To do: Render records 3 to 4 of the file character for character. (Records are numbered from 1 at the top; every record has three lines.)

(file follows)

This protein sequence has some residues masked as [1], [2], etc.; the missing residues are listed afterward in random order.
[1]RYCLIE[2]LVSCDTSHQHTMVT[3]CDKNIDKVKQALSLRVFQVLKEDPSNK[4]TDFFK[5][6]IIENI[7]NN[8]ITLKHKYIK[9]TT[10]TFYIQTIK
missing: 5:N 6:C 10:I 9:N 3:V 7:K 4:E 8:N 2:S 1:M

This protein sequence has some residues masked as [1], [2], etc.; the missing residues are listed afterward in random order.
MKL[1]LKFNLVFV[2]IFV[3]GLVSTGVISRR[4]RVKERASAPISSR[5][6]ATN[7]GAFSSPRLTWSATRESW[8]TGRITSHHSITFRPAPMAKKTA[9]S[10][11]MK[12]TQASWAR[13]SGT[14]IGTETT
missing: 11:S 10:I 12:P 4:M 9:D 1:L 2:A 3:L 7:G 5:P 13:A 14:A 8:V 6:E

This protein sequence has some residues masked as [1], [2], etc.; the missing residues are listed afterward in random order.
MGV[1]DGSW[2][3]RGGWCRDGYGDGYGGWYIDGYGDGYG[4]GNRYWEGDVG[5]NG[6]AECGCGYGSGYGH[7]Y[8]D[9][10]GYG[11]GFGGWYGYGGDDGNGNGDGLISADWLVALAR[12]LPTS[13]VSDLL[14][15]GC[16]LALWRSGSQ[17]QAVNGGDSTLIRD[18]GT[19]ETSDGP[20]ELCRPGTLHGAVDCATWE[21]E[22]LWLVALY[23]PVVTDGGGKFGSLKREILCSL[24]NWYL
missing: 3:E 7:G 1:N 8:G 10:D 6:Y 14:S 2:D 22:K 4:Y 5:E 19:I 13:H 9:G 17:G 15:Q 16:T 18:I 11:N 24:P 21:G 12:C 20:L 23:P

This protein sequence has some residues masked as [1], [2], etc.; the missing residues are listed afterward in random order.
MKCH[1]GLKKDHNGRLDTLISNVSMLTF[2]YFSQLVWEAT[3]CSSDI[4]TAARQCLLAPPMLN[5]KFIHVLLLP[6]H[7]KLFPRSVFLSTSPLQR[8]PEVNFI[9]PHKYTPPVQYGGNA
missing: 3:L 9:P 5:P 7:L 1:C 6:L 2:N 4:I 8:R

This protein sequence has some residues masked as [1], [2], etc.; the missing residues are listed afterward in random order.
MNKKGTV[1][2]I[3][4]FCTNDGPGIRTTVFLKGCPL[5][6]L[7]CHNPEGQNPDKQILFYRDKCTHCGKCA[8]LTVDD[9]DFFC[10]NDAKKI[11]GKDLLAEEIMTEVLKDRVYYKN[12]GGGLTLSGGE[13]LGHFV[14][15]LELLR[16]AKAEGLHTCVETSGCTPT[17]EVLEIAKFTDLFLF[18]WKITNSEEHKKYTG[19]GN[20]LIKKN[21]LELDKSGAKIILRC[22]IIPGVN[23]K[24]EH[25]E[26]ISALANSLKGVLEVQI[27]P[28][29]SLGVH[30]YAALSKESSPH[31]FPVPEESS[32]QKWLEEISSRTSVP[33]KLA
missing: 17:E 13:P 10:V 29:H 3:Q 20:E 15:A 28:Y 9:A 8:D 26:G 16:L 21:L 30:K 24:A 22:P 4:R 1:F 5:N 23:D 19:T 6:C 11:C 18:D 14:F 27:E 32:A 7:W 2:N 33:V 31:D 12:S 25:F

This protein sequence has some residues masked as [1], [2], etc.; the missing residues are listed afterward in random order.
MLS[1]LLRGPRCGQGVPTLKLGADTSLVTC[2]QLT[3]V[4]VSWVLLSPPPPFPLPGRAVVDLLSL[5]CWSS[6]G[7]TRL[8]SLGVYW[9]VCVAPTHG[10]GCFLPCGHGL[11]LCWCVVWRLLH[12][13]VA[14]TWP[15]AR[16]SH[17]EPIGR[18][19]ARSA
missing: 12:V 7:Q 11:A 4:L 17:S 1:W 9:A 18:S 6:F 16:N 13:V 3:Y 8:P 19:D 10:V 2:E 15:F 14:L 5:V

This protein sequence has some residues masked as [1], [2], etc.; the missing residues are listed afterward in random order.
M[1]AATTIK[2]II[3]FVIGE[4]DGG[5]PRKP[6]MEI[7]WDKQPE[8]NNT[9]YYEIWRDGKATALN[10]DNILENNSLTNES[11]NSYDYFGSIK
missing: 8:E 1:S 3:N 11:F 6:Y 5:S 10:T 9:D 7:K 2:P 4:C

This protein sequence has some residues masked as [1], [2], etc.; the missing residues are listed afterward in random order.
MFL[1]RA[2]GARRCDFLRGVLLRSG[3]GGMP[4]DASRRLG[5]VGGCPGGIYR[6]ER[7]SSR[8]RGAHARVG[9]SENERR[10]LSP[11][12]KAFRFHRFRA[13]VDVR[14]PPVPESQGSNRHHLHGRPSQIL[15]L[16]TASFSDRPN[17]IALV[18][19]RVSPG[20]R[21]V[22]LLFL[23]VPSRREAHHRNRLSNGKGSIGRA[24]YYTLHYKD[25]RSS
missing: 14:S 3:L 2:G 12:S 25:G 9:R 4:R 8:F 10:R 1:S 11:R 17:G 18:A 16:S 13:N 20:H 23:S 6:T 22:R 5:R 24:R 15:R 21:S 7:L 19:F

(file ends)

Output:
This protein sequence has some residues masked as [1], [2], etc.; the missing residues are listed afterward in random order.
MGV[1]DGSW[2][3]RGGWCRDGYGDGYGGWYIDGYGDGYG[4]GNRYWEGDVG[5]NG[6]AECGCGYGSGYGH[7]Y[8]D[9][10]GYG[11]GFGGWYGYGGDDGNGNGDGLISADWLVALAR[12]LPTS[13]VSDLL[14][15]GC[16]LALWRSGSQ[17]QAVNGGDSTLIRD[18]GT[19]ETSDGP[20]ELCRPGTLHGAVDCATWE[21]E[22]LWLVALY[23]PVVTDGGGKFGSLKREILCSL[24]NWYL
missing: 3:E 7:G 1:N 8:G 10:D 6:Y 14:S 2:D 22:K 4:Y 5:E 19:I 13:H 9:G 17:G 15:Q 16:T 18:I 11:N 24:P 21:G 12:C 20:L 23:P

This protein sequence has some residues masked as [1], [2], etc.; the missing residues are listed afterward in random order.
MKCH[1]GLKKDHNGRLDTLISNVSMLTF[2]YFSQLVWEAT[3]CSSDI[4]TAARQCLLAPPMLN[5]KFIHVLLLP[6]H[7]KLFPRSVFLSTSPLQR[8]PEVNFI[9]PHKYTPPVQYGGNA
missing: 3:L 9:P 5:P 7:L 1:C 6:L 2:N 4:I 8:R